Between technical and fashionable product, for a style-conscious consumer who does not necessarily play sports.
When one thinks of the Big Apple, one imagines a metropolis where everyone is always wearing sophisticated, often brand-name clothes and suits, preferring an elegant style with attention to detail. The reality, however, is quite different; one only has to take a quick turn of thought turned to the past for proof.
In the Early Postwar period, when the need emerged to find new housing that was both comfortable and affordable, people began to reuse and adapt disused spaces: factories, offices, business centers and so on. Closely related to this need, a new style was born on the East Coast of the United States that is still one of the main and best known styles today: the Industrial style.
One of the world-famous symbols of industrial style, for example, is the famous Factory, Andy Warhol’s studio during the period that saw the rise of “his” pop art. The trend took a few years to arrive in Europe, initially landing in more “alternative” cities such as London and Berlin in the 1980s.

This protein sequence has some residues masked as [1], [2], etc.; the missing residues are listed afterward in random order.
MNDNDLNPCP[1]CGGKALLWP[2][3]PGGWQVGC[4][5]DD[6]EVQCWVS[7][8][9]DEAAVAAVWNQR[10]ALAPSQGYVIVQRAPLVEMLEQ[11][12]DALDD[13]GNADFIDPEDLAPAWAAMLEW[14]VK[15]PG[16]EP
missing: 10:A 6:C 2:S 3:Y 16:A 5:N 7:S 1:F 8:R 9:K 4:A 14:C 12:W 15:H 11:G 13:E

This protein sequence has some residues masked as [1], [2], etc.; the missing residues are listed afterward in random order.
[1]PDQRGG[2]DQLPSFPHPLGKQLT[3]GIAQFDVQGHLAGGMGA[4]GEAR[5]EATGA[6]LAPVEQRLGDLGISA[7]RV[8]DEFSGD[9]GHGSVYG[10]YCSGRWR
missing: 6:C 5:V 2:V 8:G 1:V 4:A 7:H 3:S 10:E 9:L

In New York the Industrial style, shortly after its birth, extended to the world of Fashion and gave birth to a new style, architecturally derived therefore, in which Sportswear was considered as Fashion clothing: we are talking about Fashion & Functional.
Formerly called “Friday Wear,” Fashion & Functional evokes the ability to dress informally especially on weekends. And the capital of Sportswear Fashion, which uses innovative and extravagant technical fabrics, is New York City itself.